And yes, crafting arts improve as you level. This is another thing novice crafters need to know because it’ll help them get through the first 20 levels. When you first start out, your arts are — how do I put this delicately? — crap. You’ll be mashing durability for all you’re worth most of the time, because the arts you have are barely good enough to keep you from losing durability every round. At 20, however, these arts improve a little, and crafting gets a bit easier. At 40 they improve again, and at 60. And when you finally hit 80, an average all-durability round will net you somewhere between 60 and 100 durability (that’s a lot) with about 50 progress, while an all-progress round will net you 150-200 progress for the measly cost of -15 or so durability. Critical successes and fails will, of course, alter these numbers.

craftwindow_arts2

The screenshot above (which I’ve skillfully doctored) shows a pair of crafting arts and their specific effects. The numbers reflect the arts my weaponsmith had available at level 79 — when she reached 80, those were upgraded and became even more potent.

Events

When each crafting round begins, it’s possible to get a crafting event. As mentioned earlier you can get good events and potentially bad events, but the good ones are much rarer than the bad. Not every crafting round has an event; in fact, I’d guesstimate that at least half the rounds on average will be event-less. (Again, just so nobody forgets: that doesn’t mean you can’t use your crafting arts! Mash away!)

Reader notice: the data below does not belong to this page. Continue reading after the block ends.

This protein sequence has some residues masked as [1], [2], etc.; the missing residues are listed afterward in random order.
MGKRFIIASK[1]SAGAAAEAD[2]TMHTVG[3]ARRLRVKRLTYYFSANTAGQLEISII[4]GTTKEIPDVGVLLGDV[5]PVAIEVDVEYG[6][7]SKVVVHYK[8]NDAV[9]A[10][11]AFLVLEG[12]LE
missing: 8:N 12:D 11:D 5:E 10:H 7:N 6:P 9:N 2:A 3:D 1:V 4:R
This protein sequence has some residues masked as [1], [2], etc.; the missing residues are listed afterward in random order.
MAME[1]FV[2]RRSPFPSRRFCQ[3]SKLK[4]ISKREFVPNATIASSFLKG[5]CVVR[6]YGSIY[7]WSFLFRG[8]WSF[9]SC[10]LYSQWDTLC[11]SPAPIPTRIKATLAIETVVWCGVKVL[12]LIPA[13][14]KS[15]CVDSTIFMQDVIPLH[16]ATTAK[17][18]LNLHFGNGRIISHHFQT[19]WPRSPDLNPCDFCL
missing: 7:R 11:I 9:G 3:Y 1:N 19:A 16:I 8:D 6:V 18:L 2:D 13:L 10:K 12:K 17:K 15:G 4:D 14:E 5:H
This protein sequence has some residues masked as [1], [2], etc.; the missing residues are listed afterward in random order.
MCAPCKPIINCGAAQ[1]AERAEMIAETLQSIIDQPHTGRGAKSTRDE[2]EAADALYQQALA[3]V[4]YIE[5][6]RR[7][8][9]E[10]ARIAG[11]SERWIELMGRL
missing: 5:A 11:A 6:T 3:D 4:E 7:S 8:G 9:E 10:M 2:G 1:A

Each possible event is associated with a crafting art, which is why they’re also known as reaction arts: when an event shows, you need to “react” with the correct action, also known as “countering” that event. The countering action can’t be in the middle of the sequence of 3 if you’re using 3-action rounds — you have to lead with that one. You also need to react within the 4-second round window, at the end of which the event will fire and you’ll see either a good result, not much of a result (some events are more or less neutral), a bad result, or a really bad result… and the event goes away. There’s a reason “death by forge” was a bigger killer than most mobs back in EQ2’s early days; these have been toned down in normal crafting (which is a shame in some ways), but they’re alive and well in the higher-level crafting instances.

The three screenshots below show:

  1. The appearance of an event at the start of a crafting round. No arts have been used yet to counter it. To correctly counter that event I would have to use arts 1 or 4 — and no, it doesn’t matter which of the two you use, as long as you use one of them.
  2. The middle screenshot shows a rare positive event “[Profession-name]‘s Insight” which has been correctly countered, as shown by the icon’s green background.
  3. The rightmost screenie shows an incorrectly-countered event, which has a corresponding red icon background and may well be followed by the crafter saying “Owie”. Or maybe that’s just me.